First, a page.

Saturday is National Drug Take Back day, when 300 law enforcement agencies are helping to collect drugs across Wisconsin. Every agency is asking the public to bring in any old or unused medication for proper disposal.
The Wisconsin Department of Justice anticipates taking back nearly 60,000 pounds of drugs throughout the state. Danielle Long, the department's Opioid Initiatives Adviser, says recent data show more than 70% of drug addicts kick-start their habit through pills from family members or friends.
"No one knows what to do with them. Unfortunately, people who have family members who pass and discover large amounts of medicines in their homes. This is a great way to come down and take care of it," says Long.
From 10 a.m. to 2 p.m. on Saturday people walked up or drove up to the drop off point to give away their medications. Margaret Hintz walks up with a large bag of medication that was prescribed to her late husband. She says she didn't want to flush it down the toilet or throw it in the trash.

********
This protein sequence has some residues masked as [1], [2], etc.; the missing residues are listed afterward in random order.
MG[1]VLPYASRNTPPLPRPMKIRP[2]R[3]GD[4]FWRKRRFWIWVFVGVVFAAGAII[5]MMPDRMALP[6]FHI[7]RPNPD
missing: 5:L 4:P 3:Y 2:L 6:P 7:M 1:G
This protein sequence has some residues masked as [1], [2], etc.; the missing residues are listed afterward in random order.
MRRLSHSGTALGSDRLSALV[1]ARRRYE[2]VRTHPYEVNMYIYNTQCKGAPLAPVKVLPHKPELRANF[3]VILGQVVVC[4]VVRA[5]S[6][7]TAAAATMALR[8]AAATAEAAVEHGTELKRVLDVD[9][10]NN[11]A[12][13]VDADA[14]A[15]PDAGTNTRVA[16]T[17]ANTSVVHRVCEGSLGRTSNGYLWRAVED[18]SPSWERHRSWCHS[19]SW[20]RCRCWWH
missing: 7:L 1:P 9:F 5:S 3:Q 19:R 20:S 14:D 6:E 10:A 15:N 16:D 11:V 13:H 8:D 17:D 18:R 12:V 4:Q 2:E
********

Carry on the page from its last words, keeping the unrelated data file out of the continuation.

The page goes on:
"That puts it out there for others, I think. These guys get rid of it completely," says Hintz.
In 2016 data from the Centers for Disease Control and Prevention finds opioids accounted for more than 68,000 deaths nationwide. In Milwaukee County more than 200 people died from opioids in 2015. Wisconsin Attorney General Brad Schimel says more than 80% of heroin users first became addicted to prescription painkillers.
"You won't know it did until it did. So, you need to take it seriously. People should talk to their kids," says Schimel.
Schimel says another issue families need to be mindful of is easily accessible pills. Recently a one-year-old child died from an opioid overdose.
"You have to store them safely and securely in your home. We're losing far more people to prescription painkillers than we do to guns," says Schimel.
While the drugs are being dropped off, high school senior Neil Dogra is giving pamphlets on opioid awareness in return.
"I was actually shocked that I was so oblivious to this pervasive topic," says Dogra,"One of the aspects I felt was lacking from our program was opioid awareness to the general public."
While the national drug take-back day is over, authorities say anyone can still turn in unwanted or unused medications.